mox·​ie | \ ˈmäk-sē How to pronounce moxie (audio) \

Definition of moxie

1 : energy, pep woke up full of moxie
2 : courage, determination it takes … moxie to pull up roots and go to a land where the culture and probably the language are totally foreign— M. J. McClary
3 : know-how was impressed with his musical moxie and hired him as a solo

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Synonyms & Antonyms for moxie



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Did You Know?

Hot roasted peanuts! Fresh popcorn! Ice-cold Moxie! You might have heard such a snack vendor's cry at a baseball game-if you attended it in 1924. That was the heyday of the soft drink named Moxie, which some claim outsold Coca-Cola at the height of its popularity. The beverage was a favorite of American writer E. B. White, who wrote, "Moxie contains gentian root, which is the path to the good life. This was known in the second century before Christ and is a boon to me today." By 1930, moxie had become a slang term for nerve and verve, perhaps because some people thought the drink was a tonic that could cure virtually any ill and bring vim back to even the most lethargic individual.

Examples of moxie in a Sentence

He showed a lot of moxie in questioning the policy. it was old-fashioned military moxie that got medical supplies to the disaster site in record time
Recent Examples on the Web An icon of the amateur trading masses and an evangelist for SPACs, Chamath Palihapitiya is commanding the financial moment with a blend of deal-making prowess, social-media savvy and moxie. Aaron Pressman, Fortune, "Ten years of improvements have made Chromebooks pretty great," 12 Mar. 2021 Seven Republican senators mustered the moxie to find Trump guilty of inciting an uprising that directly led to members of Congress and Vice President Mike Pence running for their lives. Walter Shapiro, The New Republic, "The Botched Democratic Effort to Convict Donald Trump," 13 Feb. 2021 Osaka, for one, has forged herself into a carbon copy of a young Serena: same power, same moxie. Kurt Streeter, New York Times, "Farewell, Serena? Not So Fast," 19 Feb. 2021 There was some thought before the start of the season that Gardner Minshew had the ability to spark the Jaguars this season with his playmaking ability and moxie. Dan Wiederer,, "Week 16 predictions: Can the Chicago Bears keep their playoff hopes alive with a win against the Jacksonville Jaguars?," 25 Dec. 2020 Spurs forward Rudy Gay echoed Popovich’s comments about Vassell showing some moxie right off the bat. Tom Orsborn,, "Spurs fall, but rookie Devin Vassell shines in debut," 12 Dec. 2020 Zardes, who figures to be in the USMNT mix next year, rediscovered his goal-scoring moxie after a move from the Galaxy to Columbus in 2018, posting double-digit goal totals in each of his three seasons with the Crew. Jim Reineking, USA TODAY, "MLS Cup storylines: Are Seattle Sounders a dynasty in the making? Can Columbus Crew be defeated at home?," 11 Dec. 2020 She’ll always be remembered for her work in making the 1995 Times style and usage guide more equitable, her moxie in standing up to big egos, and her devotion as a mother. Los Angeles Times, "Today’s Headlines: California’s vaccine plan," 10 Dec. 2020 On the positive side, Nolan showed plenty of athleticism and moxie, repeatedly evading Utah pressure to scramble for positive yards or throw the ball away. Joe Freeman, oregonlive, "Chance Nolan gives Oregon State Beavers ‘a chance to win’ in first start, but it’s too little, too late in loss to Utah Utes," 7 Dec. 2020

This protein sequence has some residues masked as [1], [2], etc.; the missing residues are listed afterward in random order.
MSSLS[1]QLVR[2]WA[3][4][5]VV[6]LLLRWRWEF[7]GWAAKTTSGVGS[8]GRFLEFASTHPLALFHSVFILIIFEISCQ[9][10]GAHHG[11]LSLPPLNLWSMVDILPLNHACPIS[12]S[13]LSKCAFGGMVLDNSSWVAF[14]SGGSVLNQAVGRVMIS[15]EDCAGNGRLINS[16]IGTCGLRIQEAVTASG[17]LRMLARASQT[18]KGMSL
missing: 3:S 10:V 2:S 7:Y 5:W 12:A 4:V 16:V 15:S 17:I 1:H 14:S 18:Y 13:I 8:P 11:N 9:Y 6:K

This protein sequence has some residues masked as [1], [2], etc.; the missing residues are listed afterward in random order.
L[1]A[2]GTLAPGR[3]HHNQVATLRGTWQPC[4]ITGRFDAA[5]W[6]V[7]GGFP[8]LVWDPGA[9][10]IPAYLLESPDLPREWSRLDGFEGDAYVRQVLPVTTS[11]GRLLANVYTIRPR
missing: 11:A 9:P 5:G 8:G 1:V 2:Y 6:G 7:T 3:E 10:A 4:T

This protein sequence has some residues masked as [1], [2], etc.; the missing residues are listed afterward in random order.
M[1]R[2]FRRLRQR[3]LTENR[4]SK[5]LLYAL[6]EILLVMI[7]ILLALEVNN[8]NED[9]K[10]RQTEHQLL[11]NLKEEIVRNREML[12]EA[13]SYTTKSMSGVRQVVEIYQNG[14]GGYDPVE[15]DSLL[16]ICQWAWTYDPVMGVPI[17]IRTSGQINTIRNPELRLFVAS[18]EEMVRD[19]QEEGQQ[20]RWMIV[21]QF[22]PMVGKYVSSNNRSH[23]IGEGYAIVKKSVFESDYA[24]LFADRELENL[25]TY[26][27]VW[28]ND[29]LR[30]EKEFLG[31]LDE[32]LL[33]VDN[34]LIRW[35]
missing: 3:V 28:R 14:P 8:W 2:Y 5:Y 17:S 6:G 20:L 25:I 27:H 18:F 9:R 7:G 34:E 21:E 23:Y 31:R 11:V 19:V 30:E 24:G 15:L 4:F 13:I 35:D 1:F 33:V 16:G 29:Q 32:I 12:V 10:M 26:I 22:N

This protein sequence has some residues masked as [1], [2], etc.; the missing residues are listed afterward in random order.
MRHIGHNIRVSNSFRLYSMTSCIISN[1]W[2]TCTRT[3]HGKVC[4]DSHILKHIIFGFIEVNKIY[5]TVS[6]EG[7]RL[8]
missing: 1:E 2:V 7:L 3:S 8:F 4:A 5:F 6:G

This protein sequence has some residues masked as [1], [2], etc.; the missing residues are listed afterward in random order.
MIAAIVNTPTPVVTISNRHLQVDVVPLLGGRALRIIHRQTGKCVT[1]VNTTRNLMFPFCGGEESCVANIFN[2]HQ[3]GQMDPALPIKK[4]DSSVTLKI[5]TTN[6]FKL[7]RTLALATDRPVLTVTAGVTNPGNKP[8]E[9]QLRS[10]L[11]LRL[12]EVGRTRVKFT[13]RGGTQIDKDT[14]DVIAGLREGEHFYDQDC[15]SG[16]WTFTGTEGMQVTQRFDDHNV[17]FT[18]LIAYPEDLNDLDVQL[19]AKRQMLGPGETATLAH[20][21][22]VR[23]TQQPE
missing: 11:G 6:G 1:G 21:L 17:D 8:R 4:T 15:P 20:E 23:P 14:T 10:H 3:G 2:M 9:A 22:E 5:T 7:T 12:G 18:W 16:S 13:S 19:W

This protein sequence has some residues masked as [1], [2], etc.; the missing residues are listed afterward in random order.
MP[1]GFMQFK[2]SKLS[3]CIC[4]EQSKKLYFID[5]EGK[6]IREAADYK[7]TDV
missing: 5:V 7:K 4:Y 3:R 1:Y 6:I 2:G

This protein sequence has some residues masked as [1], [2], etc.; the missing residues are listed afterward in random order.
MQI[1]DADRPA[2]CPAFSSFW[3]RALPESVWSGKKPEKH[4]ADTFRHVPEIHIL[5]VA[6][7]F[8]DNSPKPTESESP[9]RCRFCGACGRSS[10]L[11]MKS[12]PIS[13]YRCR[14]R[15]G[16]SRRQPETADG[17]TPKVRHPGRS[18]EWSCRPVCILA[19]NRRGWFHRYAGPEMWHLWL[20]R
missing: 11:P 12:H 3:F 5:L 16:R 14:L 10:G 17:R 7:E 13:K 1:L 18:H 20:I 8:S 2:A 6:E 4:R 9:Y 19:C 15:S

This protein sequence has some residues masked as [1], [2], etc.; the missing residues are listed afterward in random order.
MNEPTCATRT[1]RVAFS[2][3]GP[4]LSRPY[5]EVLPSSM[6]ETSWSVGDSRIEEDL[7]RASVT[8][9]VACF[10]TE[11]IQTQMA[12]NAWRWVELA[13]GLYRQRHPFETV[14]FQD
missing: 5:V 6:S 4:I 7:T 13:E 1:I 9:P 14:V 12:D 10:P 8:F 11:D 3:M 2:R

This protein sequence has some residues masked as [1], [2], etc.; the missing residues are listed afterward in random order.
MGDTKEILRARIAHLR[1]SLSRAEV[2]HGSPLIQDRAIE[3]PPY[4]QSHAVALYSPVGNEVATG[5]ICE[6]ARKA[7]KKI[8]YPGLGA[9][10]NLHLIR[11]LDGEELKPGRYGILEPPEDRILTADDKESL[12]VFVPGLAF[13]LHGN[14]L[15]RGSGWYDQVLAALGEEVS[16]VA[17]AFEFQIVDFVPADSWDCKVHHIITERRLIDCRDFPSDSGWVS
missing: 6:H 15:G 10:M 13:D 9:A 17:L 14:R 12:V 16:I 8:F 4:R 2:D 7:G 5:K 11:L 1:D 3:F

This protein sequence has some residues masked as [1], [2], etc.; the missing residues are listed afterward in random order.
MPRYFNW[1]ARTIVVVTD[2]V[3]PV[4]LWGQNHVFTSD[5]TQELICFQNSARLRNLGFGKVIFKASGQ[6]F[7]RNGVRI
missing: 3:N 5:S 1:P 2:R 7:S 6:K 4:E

These example sentences are selected automatically from various online news sources to reflect current usage of the word 'moxie.' Views expressed in the examples do not represent the opinion of Merriam-Webster or its editors. Send us feedback.

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First Known Use of moxie

1930, in the meaning defined at sense 1

History and Etymology for moxie

from Moxie, a trademark for a soft drink

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Last Updated

25 Mar 2021

Cite this Entry

“Moxie.” Dictionary, Merriam-Webster, Accessed 12 Apr. 2021.

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More Definitions for moxie



English Language Learners Definition of moxie

US, informal + old-fashioned
: the ability to be active
: courage or determination

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